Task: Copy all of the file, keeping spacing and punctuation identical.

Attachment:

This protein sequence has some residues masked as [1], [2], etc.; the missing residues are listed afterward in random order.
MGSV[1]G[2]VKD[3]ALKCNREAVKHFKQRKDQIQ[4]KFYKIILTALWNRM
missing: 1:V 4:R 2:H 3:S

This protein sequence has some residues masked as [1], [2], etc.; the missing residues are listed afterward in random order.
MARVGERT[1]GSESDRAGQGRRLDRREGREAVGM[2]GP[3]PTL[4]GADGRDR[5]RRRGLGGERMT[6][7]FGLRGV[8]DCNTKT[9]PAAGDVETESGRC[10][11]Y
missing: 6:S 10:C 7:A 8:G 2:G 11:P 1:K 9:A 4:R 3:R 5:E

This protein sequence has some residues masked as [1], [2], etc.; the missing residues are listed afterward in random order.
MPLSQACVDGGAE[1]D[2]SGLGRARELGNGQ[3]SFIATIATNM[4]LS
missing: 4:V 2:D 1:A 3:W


This protein sequence has some residues masked as [1], [2], etc.; the missing residues are listed afterward in random order.
MGSV[1]G[2]VKD[3]ALKCNREAVKHFKQRKDQIQ[4]KFYKIILTALWNRM
missing: 1:V 4:R 2:H 3:S

This protein sequence has some residues masked as [1], [2], etc.; the missing residues are listed afterward in random order.
MARVGERT[1]GSESDRAGQGRRLDRREGREAVGM[2]GP[3]PTL[4]GADGRDR[5]RRRGLGGERMT[6][7]FGLRGV[8]DCNTKT[9]PAAGDVETESGRC[10][11]Y
missing: 6:S 10:C 7:A 8:G 2:G 11:P 1:K 9:A 4:R 3:R 5:E

This protein sequence has some residues masked as [1], [2], etc.; the missing residues are listed afterward in random order.
MPLSQACVDGGAE[1]D[2]SGLGRARELGNGQ[3]SFIATIATNM[4]LS
missing: 4:V 2:D 1:A 3:W